The smoke clears

A new study looks at the unanticipated relationship between smoking and epiretinal membranes


“Unexpected” is how the researchers describe the results of their new study, which found that smoking decreases a person’s risk of developing an epiretinal membrane.

The research, published in the journal Scientific Reports, combined the data of eight studies and the nearly 47,000 participants in them.

The authors, based in the Ningbo Yinzhou People’s Hospital and Zhejiang University in China, explained that this combined data indicated that there is a significant, yet “unexpected protective association between smoking and epiretinal membrane.”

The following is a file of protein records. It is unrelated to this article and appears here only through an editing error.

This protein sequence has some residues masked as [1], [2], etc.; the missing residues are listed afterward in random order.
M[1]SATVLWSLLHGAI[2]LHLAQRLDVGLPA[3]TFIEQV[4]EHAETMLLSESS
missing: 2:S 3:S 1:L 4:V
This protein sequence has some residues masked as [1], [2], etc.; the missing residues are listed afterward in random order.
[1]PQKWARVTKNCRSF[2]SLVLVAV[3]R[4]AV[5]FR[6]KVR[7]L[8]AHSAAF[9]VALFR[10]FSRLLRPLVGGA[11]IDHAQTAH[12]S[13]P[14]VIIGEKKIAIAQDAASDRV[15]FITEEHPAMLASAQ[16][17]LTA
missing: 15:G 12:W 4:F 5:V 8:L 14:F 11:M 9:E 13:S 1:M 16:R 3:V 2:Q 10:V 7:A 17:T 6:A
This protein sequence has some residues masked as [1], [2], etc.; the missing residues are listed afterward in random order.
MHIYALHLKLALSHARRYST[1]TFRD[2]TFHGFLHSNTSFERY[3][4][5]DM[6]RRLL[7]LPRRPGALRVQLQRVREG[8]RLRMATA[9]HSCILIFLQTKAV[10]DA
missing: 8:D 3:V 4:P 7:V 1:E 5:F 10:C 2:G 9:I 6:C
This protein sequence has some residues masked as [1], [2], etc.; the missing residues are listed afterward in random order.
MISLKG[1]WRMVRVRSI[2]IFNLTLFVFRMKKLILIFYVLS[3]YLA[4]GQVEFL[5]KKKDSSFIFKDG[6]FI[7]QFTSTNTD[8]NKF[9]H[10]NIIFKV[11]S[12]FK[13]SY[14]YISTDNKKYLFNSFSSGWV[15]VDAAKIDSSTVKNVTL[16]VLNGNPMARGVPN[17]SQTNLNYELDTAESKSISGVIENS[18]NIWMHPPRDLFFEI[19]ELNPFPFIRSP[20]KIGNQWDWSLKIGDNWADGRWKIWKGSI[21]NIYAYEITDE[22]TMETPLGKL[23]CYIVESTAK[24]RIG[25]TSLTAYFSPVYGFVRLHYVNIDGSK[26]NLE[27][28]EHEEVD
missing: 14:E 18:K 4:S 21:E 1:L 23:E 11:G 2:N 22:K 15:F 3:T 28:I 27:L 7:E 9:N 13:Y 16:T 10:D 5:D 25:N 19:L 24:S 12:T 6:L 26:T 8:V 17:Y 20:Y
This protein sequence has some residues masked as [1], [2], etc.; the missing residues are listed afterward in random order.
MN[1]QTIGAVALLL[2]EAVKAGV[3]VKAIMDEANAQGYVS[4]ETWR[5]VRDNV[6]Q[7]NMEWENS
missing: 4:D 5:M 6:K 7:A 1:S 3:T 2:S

The authors said that, as yet, there was no adequate explanation as to why smoking may be beneficial for the condition of epiretinal membrane, in contrast to the habit’s many other damaging effects within the eye.

They wrote in the paper that: “No consensus exists and further evidence is needed.”

The authors concluded: “Further high-quality research that specifically addresses daily cigarette consumption and smoking duration is warranted to confirm our findings and provide a possible explanation for this association.”